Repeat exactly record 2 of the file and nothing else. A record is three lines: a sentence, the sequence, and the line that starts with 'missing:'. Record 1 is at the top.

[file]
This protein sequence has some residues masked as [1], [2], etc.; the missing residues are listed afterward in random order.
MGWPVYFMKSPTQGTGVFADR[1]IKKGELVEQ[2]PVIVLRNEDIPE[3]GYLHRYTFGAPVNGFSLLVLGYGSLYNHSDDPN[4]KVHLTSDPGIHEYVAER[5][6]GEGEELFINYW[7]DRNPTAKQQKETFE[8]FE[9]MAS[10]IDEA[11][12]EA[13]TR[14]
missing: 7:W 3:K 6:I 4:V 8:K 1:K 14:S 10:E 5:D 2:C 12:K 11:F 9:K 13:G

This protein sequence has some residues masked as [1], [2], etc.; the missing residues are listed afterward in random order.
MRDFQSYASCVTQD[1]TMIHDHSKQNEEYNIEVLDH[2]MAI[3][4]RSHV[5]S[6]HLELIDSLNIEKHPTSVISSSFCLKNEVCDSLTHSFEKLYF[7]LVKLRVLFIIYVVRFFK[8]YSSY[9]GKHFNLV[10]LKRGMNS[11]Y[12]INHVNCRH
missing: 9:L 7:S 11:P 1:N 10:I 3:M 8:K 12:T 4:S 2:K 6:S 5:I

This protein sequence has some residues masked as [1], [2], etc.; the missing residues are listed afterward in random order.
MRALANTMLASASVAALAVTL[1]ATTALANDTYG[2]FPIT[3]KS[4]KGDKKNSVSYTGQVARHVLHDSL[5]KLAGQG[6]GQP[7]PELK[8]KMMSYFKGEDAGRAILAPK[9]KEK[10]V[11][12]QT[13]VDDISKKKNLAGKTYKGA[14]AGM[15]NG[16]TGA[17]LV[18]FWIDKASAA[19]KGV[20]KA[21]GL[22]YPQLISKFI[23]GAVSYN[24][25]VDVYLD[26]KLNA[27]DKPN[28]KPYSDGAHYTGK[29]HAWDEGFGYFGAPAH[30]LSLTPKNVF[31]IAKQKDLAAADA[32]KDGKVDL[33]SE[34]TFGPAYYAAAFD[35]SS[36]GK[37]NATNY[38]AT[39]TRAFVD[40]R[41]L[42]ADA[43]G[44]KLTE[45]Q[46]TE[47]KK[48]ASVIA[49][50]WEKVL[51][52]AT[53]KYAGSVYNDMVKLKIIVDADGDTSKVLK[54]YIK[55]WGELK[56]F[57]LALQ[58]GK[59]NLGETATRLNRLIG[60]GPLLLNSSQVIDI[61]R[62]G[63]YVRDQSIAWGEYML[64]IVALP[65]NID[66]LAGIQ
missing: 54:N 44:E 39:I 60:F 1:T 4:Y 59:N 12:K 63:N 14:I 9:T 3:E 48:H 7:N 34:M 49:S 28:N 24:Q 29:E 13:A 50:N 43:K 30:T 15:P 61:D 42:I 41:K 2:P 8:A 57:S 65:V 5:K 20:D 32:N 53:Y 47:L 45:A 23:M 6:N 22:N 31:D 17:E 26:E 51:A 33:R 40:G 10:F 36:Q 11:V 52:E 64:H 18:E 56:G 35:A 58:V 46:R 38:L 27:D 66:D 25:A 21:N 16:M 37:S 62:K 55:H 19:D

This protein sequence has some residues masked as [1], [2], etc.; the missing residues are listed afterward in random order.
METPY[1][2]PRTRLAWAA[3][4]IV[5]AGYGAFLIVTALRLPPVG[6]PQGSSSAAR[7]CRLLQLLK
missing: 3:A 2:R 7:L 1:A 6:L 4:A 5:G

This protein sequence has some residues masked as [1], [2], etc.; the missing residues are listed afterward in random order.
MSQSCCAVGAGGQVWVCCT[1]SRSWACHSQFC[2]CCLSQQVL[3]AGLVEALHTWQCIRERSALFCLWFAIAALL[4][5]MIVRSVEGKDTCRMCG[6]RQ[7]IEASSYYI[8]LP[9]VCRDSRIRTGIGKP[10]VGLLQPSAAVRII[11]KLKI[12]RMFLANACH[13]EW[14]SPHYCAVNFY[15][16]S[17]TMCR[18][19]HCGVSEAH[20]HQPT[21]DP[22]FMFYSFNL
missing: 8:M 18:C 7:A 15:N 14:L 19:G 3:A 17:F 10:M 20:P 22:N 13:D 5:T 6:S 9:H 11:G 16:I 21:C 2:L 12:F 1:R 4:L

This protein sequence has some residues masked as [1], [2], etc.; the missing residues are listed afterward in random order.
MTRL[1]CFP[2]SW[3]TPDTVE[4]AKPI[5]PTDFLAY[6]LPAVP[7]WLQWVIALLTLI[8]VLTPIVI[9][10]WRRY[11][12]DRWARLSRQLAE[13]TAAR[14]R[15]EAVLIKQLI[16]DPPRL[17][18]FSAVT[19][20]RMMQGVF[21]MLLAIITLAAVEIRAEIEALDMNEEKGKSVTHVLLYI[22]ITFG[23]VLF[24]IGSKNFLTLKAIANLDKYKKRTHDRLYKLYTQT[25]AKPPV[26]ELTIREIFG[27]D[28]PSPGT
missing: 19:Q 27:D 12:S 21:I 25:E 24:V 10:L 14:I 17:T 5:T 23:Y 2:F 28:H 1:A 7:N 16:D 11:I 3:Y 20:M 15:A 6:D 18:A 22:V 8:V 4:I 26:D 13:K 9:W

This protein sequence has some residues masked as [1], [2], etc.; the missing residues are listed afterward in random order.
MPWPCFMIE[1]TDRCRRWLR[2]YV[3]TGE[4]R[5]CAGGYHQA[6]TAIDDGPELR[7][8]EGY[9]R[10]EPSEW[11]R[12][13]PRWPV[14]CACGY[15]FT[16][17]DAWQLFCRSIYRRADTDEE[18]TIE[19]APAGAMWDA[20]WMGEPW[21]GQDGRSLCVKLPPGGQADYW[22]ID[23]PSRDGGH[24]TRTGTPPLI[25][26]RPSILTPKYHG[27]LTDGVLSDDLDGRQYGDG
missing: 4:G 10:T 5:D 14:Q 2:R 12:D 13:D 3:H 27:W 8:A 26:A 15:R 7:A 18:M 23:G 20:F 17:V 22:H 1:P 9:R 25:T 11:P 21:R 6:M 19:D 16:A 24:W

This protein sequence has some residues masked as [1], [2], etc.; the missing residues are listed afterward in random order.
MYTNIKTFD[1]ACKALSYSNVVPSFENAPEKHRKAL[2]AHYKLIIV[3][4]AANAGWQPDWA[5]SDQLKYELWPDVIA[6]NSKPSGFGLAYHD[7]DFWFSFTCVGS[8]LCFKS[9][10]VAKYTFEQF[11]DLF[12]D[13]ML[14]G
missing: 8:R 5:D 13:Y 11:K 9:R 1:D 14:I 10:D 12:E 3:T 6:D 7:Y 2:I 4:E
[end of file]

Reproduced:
This protein sequence has some residues masked as [1], [2], etc.; the missing residues are listed afterward in random order.
MRDFQSYASCVTQD[1]TMIHDHSKQNEEYNIEVLDH[2]MAI[3][4]RSHV[5]S[6]HLELIDSLNIEKHPTSVISSSFCLKNEVCDSLTHSFEKLYF[7]LVKLRVLFIIYVVRFFK[8]YSSY[9]GKHFNLV[10]LKRGMNS[11]Y[12]INHVNCRH
missing: 9:L 7:S 11:P 1:N 10:I 3:M 8:K 12:T 4:S 2:K 6:S 5:I